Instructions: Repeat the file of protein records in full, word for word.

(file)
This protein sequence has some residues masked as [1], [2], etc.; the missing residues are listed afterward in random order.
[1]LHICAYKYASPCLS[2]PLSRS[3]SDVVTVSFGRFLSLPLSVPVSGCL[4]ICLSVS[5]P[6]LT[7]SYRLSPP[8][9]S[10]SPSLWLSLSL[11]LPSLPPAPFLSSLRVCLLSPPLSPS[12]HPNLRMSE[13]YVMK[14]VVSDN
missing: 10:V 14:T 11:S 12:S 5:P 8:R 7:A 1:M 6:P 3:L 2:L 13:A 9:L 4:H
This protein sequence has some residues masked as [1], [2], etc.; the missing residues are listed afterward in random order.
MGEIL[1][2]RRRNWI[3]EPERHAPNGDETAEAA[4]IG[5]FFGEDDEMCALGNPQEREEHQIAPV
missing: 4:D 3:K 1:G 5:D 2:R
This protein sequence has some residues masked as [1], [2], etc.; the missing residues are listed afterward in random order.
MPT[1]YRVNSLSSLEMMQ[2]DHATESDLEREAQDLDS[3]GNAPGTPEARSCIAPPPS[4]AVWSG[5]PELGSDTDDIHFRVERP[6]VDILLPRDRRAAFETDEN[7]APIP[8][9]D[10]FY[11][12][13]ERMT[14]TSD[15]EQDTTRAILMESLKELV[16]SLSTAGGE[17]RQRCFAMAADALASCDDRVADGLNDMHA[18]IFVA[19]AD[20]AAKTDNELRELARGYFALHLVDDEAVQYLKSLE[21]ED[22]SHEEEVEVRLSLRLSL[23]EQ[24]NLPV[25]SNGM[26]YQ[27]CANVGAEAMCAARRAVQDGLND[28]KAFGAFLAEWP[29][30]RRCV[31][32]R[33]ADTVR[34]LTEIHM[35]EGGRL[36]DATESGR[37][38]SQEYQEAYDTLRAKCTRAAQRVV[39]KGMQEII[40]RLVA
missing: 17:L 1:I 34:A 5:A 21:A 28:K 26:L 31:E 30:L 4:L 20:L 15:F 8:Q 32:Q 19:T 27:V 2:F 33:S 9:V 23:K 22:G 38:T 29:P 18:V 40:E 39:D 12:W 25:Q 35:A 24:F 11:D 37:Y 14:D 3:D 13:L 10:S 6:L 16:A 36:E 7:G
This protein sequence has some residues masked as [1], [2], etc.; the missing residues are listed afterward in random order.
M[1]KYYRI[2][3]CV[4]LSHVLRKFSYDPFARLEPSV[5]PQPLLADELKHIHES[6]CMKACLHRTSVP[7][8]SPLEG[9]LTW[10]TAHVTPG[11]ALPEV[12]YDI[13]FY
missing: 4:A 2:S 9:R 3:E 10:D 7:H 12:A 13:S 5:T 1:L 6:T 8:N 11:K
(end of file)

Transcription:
This protein sequence has some residues masked as [1], [2], etc.; the missing residues are listed afterward in random order.
[1]LHICAYKYASPCLS[2]PLSRS[3]SDVVTVSFGRFLSLPLSVPVSGCL[4]ICLSVS[5]P[6]LT[7]SYRLSPP[8][9]S[10]SPSLWLSLSL[11]LPSLPPAPFLSSLRVCLLSPPLSPS[12]HPNLRMSE[13]YVMK[14]VVSDN
missing: 10:V 14:T 11:S 12:S 5:P 8:R 7:A 1:M 6:P 3:L 2:L 13:A 9:L 4:H
This protein sequence has some residues masked as [1], [2], etc.; the missing residues are listed afterward in random order.
MGEIL[1][2]RRRNWI[3]EPERHAPNGDETAEAA[4]IG[5]FFGEDDEMCALGNPQEREEHQIAPV
missing: 4:D 3:K 1:G 5:D 2:R
This protein sequence has some residues masked as [1], [2], etc.; the missing residues are listed afterward in random order.
MPT[1]YRVNSLSSLEMMQ[2]DHATESDLEREAQDLDS[3]GNAPGTPEARSCIAPPPS[4]AVWSG[5]PELGSDTDDIHFRVERP[6]VDILLPRDRRAAFETDEN[7]APIP[8][9]D[10]FY[11][12][13]ERMT[14]TSD[15]EQDTTRAILMESLKELV[16]SLSTAGGE[17]RQRCFAMAADALASCDDRVADGLNDMHA[18]IFVA[19]AD[20]AAKTDNELRELARGYFALHLVDDEAVQYLKSLE[21]ED[22]SHEEEVEVRLSLRLSL[23]EQ[24]NLPV[25]SNGM[26]YQ[27]CANVGAEAMCAARRAVQDGLND[28]KAFGAFLAEWP[29][30]RRCV[31][32]R[33]ADTVR[34]LTEIHM[35]EGGRL[36]DATESGR[37][38]SQEYQEAYDTLRAKCTRAAQRVV[39]KGMQEII[40]RLVA
missing: 17:L 1:I 34:A 5:A 21:A 28:K 26:L 31:E 30:L 4:L 20:L 15:F 8:Q 32:Q 19:T 27:V 2:F 33:S 9:V 23:K 22:G 38:T 29:P 18:V 40:E 39:D 12:W 25:Q 35:A 24:F 11:D 37:Y 14:D 3:D 13:L 10:S 6:L 16:A 36:E 7:G
This protein sequence has some residues masked as [1], [2], etc.; the missing residues are listed afterward in random order.
M[1]KYYRI[2][3]CV[4]LSHVLRKFSYDPFARLEPSV[5]PQPLLADELKHIHES[6]CMKACLHRTSVP[7][8]SPLEG[9]LTW[10]TAHVTPG[11]ALPEV[12]YDI[13]FY
missing: 4:A 2:S 9:R 3:E 10:D 7:H 12:A 13:S 5:T 1:L 6:T 8:N 11:K